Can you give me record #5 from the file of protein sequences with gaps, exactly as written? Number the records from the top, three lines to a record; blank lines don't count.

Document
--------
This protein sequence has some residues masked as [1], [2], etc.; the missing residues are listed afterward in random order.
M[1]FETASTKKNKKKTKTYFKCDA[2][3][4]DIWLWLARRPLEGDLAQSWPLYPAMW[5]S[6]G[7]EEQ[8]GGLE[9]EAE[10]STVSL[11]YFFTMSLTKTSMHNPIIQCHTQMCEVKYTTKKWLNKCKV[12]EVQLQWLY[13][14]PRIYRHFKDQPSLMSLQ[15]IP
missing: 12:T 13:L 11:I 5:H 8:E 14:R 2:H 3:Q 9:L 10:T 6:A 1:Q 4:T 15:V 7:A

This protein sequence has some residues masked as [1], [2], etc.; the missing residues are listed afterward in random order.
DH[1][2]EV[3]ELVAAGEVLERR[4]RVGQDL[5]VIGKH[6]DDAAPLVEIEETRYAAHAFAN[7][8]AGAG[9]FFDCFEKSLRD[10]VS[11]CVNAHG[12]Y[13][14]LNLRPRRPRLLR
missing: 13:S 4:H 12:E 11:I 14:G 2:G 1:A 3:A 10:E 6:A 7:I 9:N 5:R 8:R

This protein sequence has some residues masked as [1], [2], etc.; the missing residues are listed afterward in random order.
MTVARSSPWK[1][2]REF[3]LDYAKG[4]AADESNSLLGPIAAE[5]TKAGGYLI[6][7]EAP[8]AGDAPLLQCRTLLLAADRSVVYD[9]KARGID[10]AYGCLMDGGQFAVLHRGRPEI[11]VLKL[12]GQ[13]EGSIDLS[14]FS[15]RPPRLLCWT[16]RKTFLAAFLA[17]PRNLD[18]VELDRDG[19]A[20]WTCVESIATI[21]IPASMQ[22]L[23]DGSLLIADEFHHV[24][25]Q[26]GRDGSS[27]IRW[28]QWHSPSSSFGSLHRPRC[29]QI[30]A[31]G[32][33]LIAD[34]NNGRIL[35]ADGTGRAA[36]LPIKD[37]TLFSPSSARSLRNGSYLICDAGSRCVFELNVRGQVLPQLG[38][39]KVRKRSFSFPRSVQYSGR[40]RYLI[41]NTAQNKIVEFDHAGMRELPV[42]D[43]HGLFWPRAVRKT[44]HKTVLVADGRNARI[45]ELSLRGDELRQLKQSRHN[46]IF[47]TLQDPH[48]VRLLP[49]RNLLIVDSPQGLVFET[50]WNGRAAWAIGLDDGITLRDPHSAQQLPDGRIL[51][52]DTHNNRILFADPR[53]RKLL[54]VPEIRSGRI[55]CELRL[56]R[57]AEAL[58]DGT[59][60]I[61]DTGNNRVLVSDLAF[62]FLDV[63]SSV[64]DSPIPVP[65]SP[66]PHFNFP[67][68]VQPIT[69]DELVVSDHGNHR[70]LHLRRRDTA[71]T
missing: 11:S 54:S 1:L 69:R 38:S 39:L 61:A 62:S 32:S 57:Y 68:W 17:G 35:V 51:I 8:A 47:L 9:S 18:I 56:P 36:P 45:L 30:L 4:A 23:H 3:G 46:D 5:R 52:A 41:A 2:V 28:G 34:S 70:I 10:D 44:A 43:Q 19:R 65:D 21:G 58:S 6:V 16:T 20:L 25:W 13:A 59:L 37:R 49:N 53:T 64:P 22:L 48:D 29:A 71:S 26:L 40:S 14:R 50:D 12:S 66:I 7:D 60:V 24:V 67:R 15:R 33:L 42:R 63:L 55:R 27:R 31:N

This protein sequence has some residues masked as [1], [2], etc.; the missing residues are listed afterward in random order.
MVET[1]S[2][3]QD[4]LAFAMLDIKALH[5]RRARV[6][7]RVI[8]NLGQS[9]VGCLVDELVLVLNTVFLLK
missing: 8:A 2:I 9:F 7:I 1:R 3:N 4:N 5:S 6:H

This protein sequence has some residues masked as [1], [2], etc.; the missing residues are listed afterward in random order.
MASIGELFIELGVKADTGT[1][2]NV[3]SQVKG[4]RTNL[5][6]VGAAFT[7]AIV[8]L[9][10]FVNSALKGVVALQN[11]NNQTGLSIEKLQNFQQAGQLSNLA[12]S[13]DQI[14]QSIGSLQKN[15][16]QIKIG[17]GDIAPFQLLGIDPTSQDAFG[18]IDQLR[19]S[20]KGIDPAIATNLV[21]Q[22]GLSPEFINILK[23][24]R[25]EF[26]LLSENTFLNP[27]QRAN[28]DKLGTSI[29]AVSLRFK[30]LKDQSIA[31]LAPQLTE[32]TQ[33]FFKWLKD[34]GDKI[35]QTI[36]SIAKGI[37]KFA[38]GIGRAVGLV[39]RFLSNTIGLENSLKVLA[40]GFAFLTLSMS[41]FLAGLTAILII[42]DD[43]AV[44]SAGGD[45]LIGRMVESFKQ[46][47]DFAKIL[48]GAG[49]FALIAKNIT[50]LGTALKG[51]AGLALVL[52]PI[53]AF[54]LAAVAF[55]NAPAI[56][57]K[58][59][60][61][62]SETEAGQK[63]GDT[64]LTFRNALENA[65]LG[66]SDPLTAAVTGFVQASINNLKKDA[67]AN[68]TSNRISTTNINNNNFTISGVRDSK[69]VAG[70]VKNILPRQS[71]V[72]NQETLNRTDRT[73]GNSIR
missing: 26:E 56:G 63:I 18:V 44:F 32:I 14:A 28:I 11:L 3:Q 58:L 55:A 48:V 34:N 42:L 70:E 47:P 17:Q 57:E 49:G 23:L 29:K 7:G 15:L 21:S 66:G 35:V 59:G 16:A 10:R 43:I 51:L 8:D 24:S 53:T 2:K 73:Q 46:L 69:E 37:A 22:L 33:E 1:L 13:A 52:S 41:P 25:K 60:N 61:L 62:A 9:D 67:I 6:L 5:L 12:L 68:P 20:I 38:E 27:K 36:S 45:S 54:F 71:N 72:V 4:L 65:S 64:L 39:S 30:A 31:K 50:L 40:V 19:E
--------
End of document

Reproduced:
This protein sequence has some residues masked as [1], [2], etc.; the missing residues are listed afterward in random order.
MASIGELFIELGVKADTGT[1][2]NV[3]SQVKG[4]RTNL[5][6]VGAAFT[7]AIV[8]L[9][10]FVNSALKGVVALQN[11]NNQTGLSIEKLQNFQQAGQLSNLA[12]S[13]DQI[14]QSIGSLQKN[15][16]QIKIG[17]GDIAPFQLLGIDPTSQDAFG[18]IDQLR[19]S[20]KGIDPAIATNLV[21]Q[22]GLSPEFINILK[23][24]R[25]EF[26]LLSENTFLNP[27]QRAN[28]DKLGTSI[29]AVSLRFK[30]LKDQSIA[31]LAPQLTE[32]TQ[33]FFKWLKD[34]GDKI[35]QTI[36]SIAKGI[37]KFA[38]GIGRAVGLV[39]RFLSNTIGLENSLKVLA[40]GFAFLTLSMS[41]FLAGLTAILII[42]DD[43]AV[44]SAGGD[45]LIGRMVESFKQ[46][47]DFAKIL[48]GAG[49]FALIAKNIT[50]LGTALKG[51]AGLALVL[52]PI[53]AF[54]LAAVAF[55]NAPAI[56][57]K[58][59][60][61][62]SETEAGQK[63]GDT[64]LTFRNALENA[65]LG[66]SDPLTAAVTGFVQASINNLKKDA[67]AN[68]TSNRISTTNINNNNFTISGVRDSK[69]VAG[70]VKNILPRQS[71]V[72]NQETLNRTDRT[73]GNSIR
missing: 26:E 56:G 63:I 18:V 44:F 32:I 14:A 28:I 11:L 3:Q 58:L 55:A 48:V 34:N 42:L 70:E 47:P 17:Q 57:E 49:G 23:L 29:K 7:G 15:L 21:S 66:G 35:V 59:G 16:A 10:R 43:I 51:L 8:D 24:S 53:T 2:K 73:Q 46:L 69:E 37:A 22:L 33:E 1:L 13:A 52:S 41:P 25:K 60:N 61:L 62:A 9:D 67:I 6:L 5:L 12:L 68:P 20:I 38:E 27:K 36:S 45:S 54:F 71:N 72:V 4:L 65:S 64:L 39:S 30:A 31:K 50:L 40:V 19:E